I am co-investigator, with Lucy Munro, on a major interdisciplinary project entitled ‘Ages and stages: the place of theatre in representations and recollections of ageing’, and led by Professor Miriam Bernard. We are working in partnership with the New Victoria Theatre, Newcastle-under-Lyme – originally Peter Cheeseman’s famous Victoria Theatre, Stoke-on-Trent (on which the project’s rich archival research is based). The project is funded under the New Dynamics of Ageing cross-council research programme. The project was recently in receipt of follow-on funding, see:
I am PI of the AHRC-funded research network, 'Late-Life Creativity and the New Old Age: arts & humanities and gerontology in critical dialogue', a collaboration with Professor Gordon McMullan (King’s College, London).
I continue to work on the development of The Foundations of British Sociology; The Sociological Review Archive at Keele with colleagues from Humanities, and the Research Institute for the Social Sciences. The archive, formerly known as ‘the Le Play Collection’, is a unique body of papers and social survey materials from the late nineteenth and early twentieth centuries, deposited by Patrick Geddes, Victor Branford and associates. We secured generous funding from the Sociological Review, which has an historic relationship to the collection, and this enabled us to catalogue the archive; see:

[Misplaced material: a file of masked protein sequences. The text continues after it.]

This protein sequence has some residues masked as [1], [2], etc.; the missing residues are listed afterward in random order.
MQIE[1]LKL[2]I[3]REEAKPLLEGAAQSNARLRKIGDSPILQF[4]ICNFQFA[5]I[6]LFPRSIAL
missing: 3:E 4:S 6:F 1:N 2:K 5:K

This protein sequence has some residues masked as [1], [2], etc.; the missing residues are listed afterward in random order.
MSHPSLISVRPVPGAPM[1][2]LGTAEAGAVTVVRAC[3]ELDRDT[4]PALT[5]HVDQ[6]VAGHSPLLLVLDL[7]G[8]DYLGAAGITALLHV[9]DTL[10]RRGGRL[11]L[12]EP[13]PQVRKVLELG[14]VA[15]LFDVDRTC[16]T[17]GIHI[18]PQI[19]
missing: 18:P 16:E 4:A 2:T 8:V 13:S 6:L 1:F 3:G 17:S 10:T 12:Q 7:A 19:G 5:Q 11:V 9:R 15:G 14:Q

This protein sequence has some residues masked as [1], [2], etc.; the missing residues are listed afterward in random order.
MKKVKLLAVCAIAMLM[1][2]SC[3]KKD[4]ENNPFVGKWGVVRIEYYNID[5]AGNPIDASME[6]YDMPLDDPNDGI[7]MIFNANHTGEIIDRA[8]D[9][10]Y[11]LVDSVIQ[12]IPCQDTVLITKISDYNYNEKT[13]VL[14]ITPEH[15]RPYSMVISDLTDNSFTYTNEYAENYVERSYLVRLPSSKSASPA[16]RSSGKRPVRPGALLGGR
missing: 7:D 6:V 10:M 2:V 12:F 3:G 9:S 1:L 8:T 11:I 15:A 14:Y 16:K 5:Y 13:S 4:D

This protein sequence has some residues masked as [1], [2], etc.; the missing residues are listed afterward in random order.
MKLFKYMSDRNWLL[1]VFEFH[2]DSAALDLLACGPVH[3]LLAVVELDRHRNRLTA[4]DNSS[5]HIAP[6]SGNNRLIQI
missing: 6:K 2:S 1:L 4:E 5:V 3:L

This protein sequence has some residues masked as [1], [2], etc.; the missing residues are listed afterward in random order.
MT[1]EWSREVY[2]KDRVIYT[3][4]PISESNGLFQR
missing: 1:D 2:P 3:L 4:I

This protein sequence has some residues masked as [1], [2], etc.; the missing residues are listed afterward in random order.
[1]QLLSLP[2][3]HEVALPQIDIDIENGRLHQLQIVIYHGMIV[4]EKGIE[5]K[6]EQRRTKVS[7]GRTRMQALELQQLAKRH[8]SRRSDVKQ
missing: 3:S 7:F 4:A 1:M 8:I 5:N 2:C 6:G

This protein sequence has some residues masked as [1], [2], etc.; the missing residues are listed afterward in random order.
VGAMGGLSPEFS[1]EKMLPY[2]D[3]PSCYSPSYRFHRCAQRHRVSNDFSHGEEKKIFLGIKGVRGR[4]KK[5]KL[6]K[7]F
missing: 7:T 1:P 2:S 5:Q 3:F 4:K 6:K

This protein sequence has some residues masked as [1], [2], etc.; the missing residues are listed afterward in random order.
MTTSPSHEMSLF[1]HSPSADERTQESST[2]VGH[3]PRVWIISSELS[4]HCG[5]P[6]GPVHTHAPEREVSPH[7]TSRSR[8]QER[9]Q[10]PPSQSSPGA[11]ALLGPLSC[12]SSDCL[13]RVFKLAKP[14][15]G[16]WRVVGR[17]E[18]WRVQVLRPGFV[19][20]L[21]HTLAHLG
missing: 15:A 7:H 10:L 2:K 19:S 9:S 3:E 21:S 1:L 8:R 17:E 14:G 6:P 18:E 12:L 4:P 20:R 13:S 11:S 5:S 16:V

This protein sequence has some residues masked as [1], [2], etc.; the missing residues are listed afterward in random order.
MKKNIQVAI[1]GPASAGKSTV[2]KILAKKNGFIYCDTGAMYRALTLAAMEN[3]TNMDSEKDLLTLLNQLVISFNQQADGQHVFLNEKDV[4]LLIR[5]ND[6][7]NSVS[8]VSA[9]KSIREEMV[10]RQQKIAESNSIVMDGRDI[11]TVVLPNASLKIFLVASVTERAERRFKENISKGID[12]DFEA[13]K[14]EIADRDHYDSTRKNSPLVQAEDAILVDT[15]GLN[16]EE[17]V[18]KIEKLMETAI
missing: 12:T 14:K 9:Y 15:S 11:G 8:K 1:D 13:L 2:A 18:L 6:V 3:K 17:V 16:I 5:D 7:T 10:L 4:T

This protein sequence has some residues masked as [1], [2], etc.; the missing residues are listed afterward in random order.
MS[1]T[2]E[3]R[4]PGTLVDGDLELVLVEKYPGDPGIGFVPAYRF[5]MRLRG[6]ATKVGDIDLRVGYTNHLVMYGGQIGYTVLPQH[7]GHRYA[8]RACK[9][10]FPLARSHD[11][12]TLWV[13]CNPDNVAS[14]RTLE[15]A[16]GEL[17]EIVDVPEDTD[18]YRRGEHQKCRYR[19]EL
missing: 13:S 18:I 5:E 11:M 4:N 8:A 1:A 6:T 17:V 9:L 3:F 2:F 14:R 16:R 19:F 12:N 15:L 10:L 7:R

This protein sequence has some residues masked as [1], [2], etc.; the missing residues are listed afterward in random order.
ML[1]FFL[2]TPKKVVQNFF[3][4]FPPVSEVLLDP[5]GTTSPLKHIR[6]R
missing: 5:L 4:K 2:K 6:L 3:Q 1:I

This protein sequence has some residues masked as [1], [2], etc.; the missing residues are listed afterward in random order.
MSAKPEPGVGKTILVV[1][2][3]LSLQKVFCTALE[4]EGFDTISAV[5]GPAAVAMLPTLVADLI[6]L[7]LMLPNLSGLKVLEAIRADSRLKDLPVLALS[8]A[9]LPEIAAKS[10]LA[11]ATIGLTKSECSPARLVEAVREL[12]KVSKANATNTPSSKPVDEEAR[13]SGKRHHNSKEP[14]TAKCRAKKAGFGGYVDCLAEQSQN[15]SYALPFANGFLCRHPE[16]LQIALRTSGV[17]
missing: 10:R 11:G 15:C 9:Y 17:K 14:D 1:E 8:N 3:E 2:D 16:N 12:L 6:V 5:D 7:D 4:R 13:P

I am a member of the editorial board of the Sociological Review
I have an interest in the theory and practice of pedagogy. I co-wrote Get Set for English Literature with Julie Sanders (2003), and I worked on a project concerned with 'the production of English in Mass Higher Education', with Ken Jones and Susan Bruce (Keele), and Monica McLean (Nottingham University); the project was funded by the English Subject Centre.
I am a member of the AHRC Peer Review College until 2012. I am an experienced external examiner of undergraduate and masters programmes, and higher degrees. At Keele I have been Research Dean for Humanities (2003-05), Head of the School of English (2004-05), and Director of the Research Institute for Humanities (2005-08).
School of Humanities
Tel: +44 (0) 1782 733109